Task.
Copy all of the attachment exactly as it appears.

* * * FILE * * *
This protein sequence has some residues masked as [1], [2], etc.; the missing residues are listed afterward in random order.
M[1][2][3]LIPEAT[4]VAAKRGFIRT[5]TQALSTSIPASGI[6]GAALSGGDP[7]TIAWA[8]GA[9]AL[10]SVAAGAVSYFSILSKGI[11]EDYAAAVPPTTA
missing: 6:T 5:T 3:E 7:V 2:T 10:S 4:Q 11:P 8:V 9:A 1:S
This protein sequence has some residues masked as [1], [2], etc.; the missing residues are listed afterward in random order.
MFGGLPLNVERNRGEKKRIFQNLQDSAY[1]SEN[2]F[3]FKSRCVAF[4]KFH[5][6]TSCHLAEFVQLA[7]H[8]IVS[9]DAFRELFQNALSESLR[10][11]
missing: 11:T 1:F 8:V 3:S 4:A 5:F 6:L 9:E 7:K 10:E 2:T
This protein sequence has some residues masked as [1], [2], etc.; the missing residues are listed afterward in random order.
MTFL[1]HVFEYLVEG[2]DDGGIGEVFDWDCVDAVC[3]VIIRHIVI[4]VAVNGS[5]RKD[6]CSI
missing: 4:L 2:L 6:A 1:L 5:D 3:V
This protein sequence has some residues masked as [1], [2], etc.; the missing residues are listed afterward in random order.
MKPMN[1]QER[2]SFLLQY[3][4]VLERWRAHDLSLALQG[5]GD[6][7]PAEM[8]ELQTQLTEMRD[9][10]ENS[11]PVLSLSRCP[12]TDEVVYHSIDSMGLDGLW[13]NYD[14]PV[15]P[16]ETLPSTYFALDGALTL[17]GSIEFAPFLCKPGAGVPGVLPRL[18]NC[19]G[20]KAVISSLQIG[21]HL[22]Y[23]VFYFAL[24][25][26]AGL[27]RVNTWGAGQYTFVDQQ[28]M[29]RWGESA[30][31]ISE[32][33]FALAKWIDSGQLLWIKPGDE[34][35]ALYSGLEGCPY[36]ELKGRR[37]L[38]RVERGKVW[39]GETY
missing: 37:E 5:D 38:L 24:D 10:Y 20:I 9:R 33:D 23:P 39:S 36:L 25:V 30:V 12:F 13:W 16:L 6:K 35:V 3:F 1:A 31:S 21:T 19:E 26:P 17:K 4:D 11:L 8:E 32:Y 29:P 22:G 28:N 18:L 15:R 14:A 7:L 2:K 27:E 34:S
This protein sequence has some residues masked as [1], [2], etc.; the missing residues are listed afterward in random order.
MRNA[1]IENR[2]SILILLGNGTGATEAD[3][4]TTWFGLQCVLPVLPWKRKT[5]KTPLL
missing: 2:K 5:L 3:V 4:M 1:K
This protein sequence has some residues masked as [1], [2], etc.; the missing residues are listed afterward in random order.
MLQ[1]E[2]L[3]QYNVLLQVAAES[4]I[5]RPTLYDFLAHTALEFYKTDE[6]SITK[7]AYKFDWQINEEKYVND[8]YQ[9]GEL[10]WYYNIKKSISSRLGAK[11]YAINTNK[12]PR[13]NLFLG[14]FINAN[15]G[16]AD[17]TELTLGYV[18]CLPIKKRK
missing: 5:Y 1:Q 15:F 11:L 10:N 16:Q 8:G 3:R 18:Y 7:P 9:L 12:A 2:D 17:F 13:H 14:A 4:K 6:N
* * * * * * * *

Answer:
This protein sequence has some residues masked as [1], [2], etc.; the missing residues are listed afterward in random order.
M[1][2][3]LIPEAT[4]VAAKRGFIRT[5]TQALSTSIPASGI[6]GAALSGGDP[7]TIAWA[8]GA[9]AL[10]SVAAGAVSYFSILSKGI[11]EDYAAAVPPTTA
missing: 6:T 5:T 3:E 7:V 2:T 10:S 4:Q 11:P 8:V 9:A 1:S
This protein sequence has some residues masked as [1], [2], etc.; the missing residues are listed afterward in random order.
MFGGLPLNVERNRGEKKRIFQNLQDSAY[1]SEN[2]F[3]FKSRCVAF[4]KFH[5][6]TSCHLAEFVQLA[7]H[8]IVS[9]DAFRELFQNALSESLR[10][11]
missing: 11:T 1:F 8:V 3:S 4:A 5:F 6:L 9:E 7:K 10:E 2:T
This protein sequence has some residues masked as [1], [2], etc.; the missing residues are listed afterward in random order.
MTFL[1]HVFEYLVEG[2]DDGGIGEVFDWDCVDAVC[3]VIIRHIVI[4]VAVNGS[5]RKD[6]CSI
missing: 4:L 2:L 6:A 1:L 5:D 3:V
This protein sequence has some residues masked as [1], [2], etc.; the missing residues are listed afterward in random order.
MKPMN[1]QER[2]SFLLQY[3][4]VLERWRAHDLSLALQG[5]GD[6][7]PAEM[8]ELQTQLTEMRD[9][10]ENS[11]PVLSLSRCP[12]TDEVVYHSIDSMGLDGLW[13]NYD[14]PV[15]P[16]ETLPSTYFALDGALTL[17]GSIEFAPFLCKPGAGVPGVLPRL[18]NC[19]G[20]KAVISSLQIG[21]HL[22]Y[23]VFYFAL[24][25][26]AGL[27]RVNTWGAGQYTFVDQQ[28]M[29]RWGESA[30][31]ISE[32][33]FALAKWIDSGQLLWIKPGDE[34][35]ALYSGLEGCPY[36]ELKGRR[37]L[38]RVERGKVW[39]GETY
missing: 37:E 5:D 38:L 24:D 10:Y 20:I 9:R 33:D 23:P 39:S 36:L 25:V 30:V 12:F 13:W 16:L 6:K 35:V 3:F 1:A 31:S 21:T 19:E 26:P 17:K 4:D 11:L 8:E 32:Y 29:P 22:G 28:N 18:L 15:R 14:A 7:L 2:K 27:E 34:S
This protein sequence has some residues masked as [1], [2], etc.; the missing residues are listed afterward in random order.
MRNA[1]IENR[2]SILILLGNGTGATEAD[3][4]TTWFGLQCVLPVLPWKRKT[5]KTPLL
missing: 2:K 5:L 3:V 4:M 1:K
This protein sequence has some residues masked as [1], [2], etc.; the missing residues are listed afterward in random order.
MLQ[1]E[2]L[3]QYNVLLQVAAES[4]I[5]RPTLYDFLAHTALEFYKTDE[6]SITK[7]AYKFDWQINEEKYVND[8]YQ[9]GEL[10]WYYNIKKSISSRLGAK[11]YAINTNK[12]PR[13]NLFLG[14]FINAN[15]G[16]AD[17]TELTLGYV[18]CLPIKKRK
missing: 5:Y 1:Q 15:F 11:L 10:N 16:Q 8:G 3:R 18:Y 7:P 9:L 12:A 2:D 17:F 13:H 14:A 4:K 6:N